WITH Humza Yousaf poised to become First Minister of Scotland’s semi-autonomous government, some of the top public offices in the UK will be occupied by people with roots in South Asia. Mr Yousaf has made history as the new head of the Scottish National Party and is set to become the country’s first Muslim or Asian head of government. Mr Yousaf’s grandparents hailed from Mian Channu, and many Pakistanis here and abroad will welcome the fact that a person of Pakistani origin will hold the highest political office in Scotland. Elsewhere in the UK, not too long ago, Rishi Sunak made history by becoming the first person of colour and the first South Asian (of Indian origin) to occupy 10 Downing Street. Meanwhile, London’s Mayor Sadiq Khan has roots in Pakistan — Karachi, to be precise — while over in Ireland, Prime Minister Leo Varadkar is also of Indian origin. It appears that the descendants of former subjects of the erstwhile British Empire are now running the show there. The rise of South Asian leaders in the UK shows that the political atmosphere has changed considerably; a person of colour leading governments in London or Edinburgh would have been considered an impossibility only a few decades ago. Yet while voters in the UK have shown that they are largely blind to a candidate’s racial origins or religious beliefs and are more concerned about policy, it is also a fact that far-right actors are gaining ground. Groups like the English Defence League and Patriotic Alternative are racist outfits, and loath to see individuals with immigrant backgrounds in positions of power.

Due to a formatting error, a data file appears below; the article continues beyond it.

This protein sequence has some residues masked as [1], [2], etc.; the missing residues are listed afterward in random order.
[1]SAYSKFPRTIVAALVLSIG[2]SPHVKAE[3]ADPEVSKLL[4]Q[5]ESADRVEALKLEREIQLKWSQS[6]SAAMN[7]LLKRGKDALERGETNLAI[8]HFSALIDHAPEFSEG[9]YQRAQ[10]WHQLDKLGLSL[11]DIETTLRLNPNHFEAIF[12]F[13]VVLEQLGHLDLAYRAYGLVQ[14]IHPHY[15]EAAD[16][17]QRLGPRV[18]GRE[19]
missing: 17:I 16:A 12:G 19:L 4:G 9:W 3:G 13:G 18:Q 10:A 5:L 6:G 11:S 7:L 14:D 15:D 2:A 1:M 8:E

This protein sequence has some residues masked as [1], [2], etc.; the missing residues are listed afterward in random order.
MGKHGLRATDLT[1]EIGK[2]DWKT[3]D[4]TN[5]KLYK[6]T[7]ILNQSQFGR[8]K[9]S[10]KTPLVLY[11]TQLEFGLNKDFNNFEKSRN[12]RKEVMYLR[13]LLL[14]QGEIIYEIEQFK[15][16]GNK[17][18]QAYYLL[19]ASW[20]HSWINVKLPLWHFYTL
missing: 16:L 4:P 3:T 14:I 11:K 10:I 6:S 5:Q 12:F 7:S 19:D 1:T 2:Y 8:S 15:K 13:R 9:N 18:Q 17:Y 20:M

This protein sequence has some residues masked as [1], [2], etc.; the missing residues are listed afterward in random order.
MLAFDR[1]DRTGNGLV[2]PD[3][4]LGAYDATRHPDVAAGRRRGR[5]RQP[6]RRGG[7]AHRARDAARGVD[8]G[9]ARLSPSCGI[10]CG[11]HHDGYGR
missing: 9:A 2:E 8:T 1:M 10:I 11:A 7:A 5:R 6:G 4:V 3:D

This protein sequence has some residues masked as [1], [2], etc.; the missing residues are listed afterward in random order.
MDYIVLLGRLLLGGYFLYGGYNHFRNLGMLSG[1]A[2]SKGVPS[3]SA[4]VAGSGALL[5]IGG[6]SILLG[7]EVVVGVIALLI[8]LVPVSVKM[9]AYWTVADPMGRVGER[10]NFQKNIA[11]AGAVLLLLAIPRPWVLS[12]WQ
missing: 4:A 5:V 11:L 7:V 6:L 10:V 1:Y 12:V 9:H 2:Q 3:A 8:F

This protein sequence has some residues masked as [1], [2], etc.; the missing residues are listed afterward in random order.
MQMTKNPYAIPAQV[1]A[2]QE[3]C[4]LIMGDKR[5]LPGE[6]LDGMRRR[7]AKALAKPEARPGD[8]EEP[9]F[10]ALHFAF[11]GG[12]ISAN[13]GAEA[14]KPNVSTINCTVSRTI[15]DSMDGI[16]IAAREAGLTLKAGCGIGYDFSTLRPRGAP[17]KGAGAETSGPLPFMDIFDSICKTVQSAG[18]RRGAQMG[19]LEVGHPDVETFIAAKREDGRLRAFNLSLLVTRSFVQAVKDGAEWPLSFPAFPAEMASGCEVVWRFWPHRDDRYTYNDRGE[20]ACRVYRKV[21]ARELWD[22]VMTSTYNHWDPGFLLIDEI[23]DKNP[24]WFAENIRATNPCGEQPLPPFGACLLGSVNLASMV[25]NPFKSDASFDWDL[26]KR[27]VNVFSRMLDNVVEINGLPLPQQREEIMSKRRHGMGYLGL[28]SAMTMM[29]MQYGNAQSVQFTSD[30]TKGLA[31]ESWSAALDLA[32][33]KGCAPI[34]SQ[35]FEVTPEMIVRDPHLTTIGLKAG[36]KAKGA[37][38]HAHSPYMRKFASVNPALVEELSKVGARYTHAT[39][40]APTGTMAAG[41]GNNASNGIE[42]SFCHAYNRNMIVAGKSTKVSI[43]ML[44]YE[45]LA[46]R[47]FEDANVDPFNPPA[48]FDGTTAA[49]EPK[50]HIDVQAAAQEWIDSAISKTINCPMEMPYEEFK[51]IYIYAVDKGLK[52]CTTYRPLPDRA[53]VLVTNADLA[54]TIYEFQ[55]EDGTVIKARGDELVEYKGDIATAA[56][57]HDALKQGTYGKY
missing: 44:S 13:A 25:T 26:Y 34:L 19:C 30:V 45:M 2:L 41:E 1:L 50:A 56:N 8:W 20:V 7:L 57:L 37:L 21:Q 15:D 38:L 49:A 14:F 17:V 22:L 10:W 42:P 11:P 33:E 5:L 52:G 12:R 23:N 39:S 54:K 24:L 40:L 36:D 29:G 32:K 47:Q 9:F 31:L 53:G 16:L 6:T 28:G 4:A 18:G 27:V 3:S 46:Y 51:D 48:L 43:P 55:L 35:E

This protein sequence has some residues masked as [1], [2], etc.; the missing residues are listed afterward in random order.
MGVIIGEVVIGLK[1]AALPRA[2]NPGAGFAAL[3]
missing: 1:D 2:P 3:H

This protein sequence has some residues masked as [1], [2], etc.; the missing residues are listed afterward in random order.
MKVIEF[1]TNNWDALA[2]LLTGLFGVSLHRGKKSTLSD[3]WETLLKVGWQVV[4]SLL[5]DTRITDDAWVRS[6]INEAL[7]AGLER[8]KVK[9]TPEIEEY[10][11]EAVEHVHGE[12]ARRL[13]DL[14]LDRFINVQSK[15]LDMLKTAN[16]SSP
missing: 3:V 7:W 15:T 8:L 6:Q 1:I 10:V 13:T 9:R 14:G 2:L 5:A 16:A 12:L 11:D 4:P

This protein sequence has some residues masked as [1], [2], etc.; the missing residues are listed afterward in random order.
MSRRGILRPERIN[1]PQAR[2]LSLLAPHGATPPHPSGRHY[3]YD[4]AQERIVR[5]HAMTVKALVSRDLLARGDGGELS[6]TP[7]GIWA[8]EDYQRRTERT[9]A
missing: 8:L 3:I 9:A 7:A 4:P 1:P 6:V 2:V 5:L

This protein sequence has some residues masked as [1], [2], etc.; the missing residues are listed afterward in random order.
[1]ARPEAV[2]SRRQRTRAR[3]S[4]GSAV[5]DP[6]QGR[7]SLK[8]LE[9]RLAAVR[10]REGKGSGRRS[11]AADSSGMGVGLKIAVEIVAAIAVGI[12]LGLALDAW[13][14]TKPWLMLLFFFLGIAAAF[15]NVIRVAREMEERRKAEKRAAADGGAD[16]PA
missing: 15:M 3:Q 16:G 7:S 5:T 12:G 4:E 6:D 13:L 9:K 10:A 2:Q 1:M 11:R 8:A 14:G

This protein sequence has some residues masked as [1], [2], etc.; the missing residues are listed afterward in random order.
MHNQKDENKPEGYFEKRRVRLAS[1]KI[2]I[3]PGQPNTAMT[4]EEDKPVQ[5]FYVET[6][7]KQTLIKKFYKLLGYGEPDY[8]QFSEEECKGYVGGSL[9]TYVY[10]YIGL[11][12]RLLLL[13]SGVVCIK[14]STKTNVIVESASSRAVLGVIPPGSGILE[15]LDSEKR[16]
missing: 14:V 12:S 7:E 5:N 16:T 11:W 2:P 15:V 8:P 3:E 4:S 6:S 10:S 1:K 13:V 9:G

However, after the celebrations are over, Mr Yousaf has a tough to-do list. Following the resignation of his predecessor, Nicola Sturgeon, his party is divided internally, while Scotland, like other parts of the UK, faces a cost-of-living crisis. Moreover, the first minister to be is firmly in the Scottish independence camp, telling supporters he will work on “delivering independence for our nation”. This is likely to place him on a collision course with London. It would be something of a historical irony if an individual with roots in Britain’s former colonies were to set in motion the breakup of the UK. But, ultimately, Mr Yousaf’s victory is a win for diversity, and a setback to the politics of prejudice.
Published in Dawn, March 29th, 2023
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